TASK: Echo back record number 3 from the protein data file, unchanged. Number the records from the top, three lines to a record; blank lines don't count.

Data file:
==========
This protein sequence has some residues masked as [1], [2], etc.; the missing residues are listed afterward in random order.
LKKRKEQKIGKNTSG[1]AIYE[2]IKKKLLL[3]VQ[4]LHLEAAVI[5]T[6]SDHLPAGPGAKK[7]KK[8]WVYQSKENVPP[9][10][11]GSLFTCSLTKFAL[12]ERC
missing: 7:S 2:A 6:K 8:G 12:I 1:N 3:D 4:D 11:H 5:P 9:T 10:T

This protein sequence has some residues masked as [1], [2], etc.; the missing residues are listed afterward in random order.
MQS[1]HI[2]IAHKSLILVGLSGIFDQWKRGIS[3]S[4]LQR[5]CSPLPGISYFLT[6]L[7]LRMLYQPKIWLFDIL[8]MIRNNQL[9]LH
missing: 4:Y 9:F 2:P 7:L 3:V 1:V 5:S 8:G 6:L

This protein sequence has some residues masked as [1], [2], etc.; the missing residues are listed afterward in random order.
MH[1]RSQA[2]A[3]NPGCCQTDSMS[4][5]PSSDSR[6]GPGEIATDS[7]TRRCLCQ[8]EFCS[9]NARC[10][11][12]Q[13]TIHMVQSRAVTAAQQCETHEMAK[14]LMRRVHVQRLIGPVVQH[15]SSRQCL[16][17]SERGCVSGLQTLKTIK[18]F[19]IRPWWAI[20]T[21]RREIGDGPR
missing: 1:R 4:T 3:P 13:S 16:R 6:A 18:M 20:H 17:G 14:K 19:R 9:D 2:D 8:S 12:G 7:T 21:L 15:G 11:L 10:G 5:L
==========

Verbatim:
This protein sequence has some residues masked as [1], [2], etc.; the missing residues are listed afterward in random order.
MH[1]RSQA[2]A[3]NPGCCQTDSMS[4][5]PSSDSR[6]GPGEIATDS[7]TRRCLCQ[8]EFCS[9]NARC[10][11][12]Q[13]TIHMVQSRAVTAAQQCETHEMAK[14]LMRRVHVQRLIGPVVQH[15]SSRQCL[16][17]SERGCVSGLQTLKTIK[18]F[19]IRPWWAI[20]T[21]RREIGDGPR
missing: 1:R 4:T 3:P 13:S 16:R 6:A 18:M 20:H 17:G 14:K 19:R 9:D 2:D 8:S 12:G 7:T 21:L 15:G 11:L 10:G 5:L